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Disc error - what strategy? RRS feed

  • Question

  • Hello,

    I have a disc problem apparently, but somewhat confused how to interpret the messages and press forward.

    I use a RocketRaid 2320 with 7 drives connected and 1 (system)drive on chip-SATA. I get a message from the RR controller that there is a disc problem and that the disk is disconnected. WHS of course makes a note of that and sends its warning.

    Checking the event reporter, the WHS har never noted any disc problems during its chkdsk routines prior to the RR diagnosis. Rescanning the discs on RR reconnects the disc in question, but WHS is still unhappy with the situation.
     
    Started the chkall command suggested in this forum when leaving for work this morning (17:30 here now) and notice now that the disc in question has been disconnected again and that two chkdsk processes are still on. Rescanning RR once again restores the disk, but two chkdsk processes have not proceeded for the past 30 minutes (stage 4 of 5 on both of them).

    Also the console now invites me to do a repair.

    What to do now? Stopping the chkdsk is risky, I would imagine. There seems to be some activity although not reported on the chkdks.exe panel.

    Another question: Since WHS is not reporting any problems at the outset, is there a chance that the error reporting from the RR-controller is erraneous?

    For now I will just await the completion of the chkdsk and hopefully I have received some clever guidance from someone who knows what is going on.
    Wednesday, March 3, 2010 4:39 PM

Answers

  • Windows Home Server is primarily an OEM product. There are requirements that OEMs must meet with regard to the servers they manufacture, including drive lights that let you identify a particular drive. In a self-built server, the only guaranteed way to identify a drive is to disconnect one; your server will show taht drive as "missing". Then see if the missing drive is the right one. This won't damage your storage pool or files. Almost as reliable is the Disk Management Windows Home Server add-in. This adds a tab to the server console, and is not the same as the Disk Management MMC snap-in that you may be familiar with from other operating systems. The Disk Management add-in will let you create a wireframe representation of your server, with drive positions marked so that you can identify a particular drive more easily.
    I'm not on the WHS team, I just post a lot. :)
    • Marked as answer by hauge48 Thursday, March 4, 2010 7:41 PM
    Thursday, March 4, 2010 7:26 PM
    Moderator

All replies

  • Yea let chkdsk do its thing. If it repeats, then I'm guessing a faulty controller.
    Wednesday, March 3, 2010 7:35 PM
  • You should assume that you have problems with that disk. Your best bet is going to be to replace it. Try removing it from the storage pool using the console (while it's connected). If that succeeds, great. Otherwise, you'll probably have to disconnect it physically before you start the removal. In that case see this FAQ for information on what data will be at risk.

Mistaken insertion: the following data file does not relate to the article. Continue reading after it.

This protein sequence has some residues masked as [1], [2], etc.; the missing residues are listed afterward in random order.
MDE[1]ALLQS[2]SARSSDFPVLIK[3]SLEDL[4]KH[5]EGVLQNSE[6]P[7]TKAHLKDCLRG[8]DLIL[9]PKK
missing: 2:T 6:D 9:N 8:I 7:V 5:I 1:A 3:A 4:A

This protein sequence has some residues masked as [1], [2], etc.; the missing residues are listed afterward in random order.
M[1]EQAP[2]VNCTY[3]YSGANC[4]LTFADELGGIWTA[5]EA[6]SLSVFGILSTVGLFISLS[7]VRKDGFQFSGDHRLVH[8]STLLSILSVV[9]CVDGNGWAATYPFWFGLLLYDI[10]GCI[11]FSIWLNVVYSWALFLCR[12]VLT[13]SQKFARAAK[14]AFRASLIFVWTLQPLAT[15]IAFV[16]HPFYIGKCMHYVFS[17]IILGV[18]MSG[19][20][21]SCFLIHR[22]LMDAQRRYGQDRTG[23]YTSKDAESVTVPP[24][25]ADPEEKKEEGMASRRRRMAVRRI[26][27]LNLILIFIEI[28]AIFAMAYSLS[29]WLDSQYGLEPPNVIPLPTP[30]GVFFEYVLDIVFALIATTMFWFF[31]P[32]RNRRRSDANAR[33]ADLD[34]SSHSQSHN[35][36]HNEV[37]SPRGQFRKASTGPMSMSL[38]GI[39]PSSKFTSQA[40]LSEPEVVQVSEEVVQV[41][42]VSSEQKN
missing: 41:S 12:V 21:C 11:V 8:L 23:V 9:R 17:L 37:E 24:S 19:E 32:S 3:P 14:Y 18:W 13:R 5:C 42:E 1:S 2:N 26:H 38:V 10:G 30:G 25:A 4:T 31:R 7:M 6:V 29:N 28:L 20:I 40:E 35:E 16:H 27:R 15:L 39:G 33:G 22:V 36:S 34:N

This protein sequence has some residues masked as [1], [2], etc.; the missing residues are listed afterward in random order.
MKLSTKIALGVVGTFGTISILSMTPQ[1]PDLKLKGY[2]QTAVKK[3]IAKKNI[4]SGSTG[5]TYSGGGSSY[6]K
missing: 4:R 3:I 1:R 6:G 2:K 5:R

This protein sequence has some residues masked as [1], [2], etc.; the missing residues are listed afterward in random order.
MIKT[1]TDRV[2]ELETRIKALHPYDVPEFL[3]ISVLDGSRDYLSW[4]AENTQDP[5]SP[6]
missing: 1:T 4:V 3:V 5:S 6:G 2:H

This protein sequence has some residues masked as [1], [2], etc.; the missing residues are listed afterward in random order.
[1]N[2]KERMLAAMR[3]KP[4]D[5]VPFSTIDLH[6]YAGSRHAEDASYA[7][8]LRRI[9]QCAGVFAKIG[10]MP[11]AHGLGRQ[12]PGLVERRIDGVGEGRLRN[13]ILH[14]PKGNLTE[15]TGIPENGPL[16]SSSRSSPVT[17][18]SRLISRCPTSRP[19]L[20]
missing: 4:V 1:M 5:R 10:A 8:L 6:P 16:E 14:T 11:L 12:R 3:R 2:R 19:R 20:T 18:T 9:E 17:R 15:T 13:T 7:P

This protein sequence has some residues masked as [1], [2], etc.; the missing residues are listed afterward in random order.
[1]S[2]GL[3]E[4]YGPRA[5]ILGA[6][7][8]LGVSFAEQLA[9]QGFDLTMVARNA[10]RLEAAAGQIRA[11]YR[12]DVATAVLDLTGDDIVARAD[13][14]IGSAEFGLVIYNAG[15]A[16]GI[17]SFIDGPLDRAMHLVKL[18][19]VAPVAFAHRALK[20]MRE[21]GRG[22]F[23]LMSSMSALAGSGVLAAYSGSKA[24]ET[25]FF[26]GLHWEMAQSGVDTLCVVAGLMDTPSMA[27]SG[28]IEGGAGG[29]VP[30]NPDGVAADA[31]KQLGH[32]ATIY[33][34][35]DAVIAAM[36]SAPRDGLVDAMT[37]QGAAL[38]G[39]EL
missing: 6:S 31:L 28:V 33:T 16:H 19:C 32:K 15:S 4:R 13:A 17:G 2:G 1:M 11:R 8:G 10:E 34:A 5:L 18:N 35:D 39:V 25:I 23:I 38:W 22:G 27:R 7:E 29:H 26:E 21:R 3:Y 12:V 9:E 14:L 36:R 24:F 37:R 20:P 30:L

I'm not on the WHS team, I just post a lot. :)
    • Marked as answer by hauge48 Wednesday, March 3, 2010 9:49 PM
    • Unmarked as answer by hauge48 Thursday, March 4, 2010 5:46 PM
    Wednesday, March 3, 2010 7:36 PM
    Moderator
  • There must be an easy answer, but I cannot see it:

    I have added a disk, but how do I know which disk to remove? I have 3 candidates having identical Disk Name. I know what physical disk it is, but how do I identify that disk in the storage pool?

    I realize that I can go about it in a trial-and-error method by removing and subsequently disconnecting and see what happens, but hello, there must be a smarter way!

    Eh.. I just realized that I can move the connector from RR to the chip and then I will know (location shifted from SCSI to ATA). 

    But still, how can I identify a disk in the pool?
    Thursday, March 4, 2010 5:57 PM
  • Windows Home Server is primarily an OEM product. There are requirements that OEMs must meet with regard to the servers they manufacture, including drive lights that let you identify a particular drive. In a self-built server, the only guaranteed way to identify a drive is to disconnect one; your server will show taht drive as "missing". Then see if the missing drive is the right one. This won't damage your storage pool or files. Almost as reliable is the Disk Management Windows Home Server add-in. This adds a tab to the server console, and is not the same as the Disk Management MMC snap-in that you may be familiar with from other operating systems. The Disk Management add-in will let you create a wireframe representation of your server, with drive positions marked so that you can identify a particular drive more easily.
    I'm not on the WHS team, I just post a lot. :)
    • Marked as answer by hauge48 Thursday, March 4, 2010 7:41 PM
    Thursday, March 4, 2010 7:26 PM
    Moderator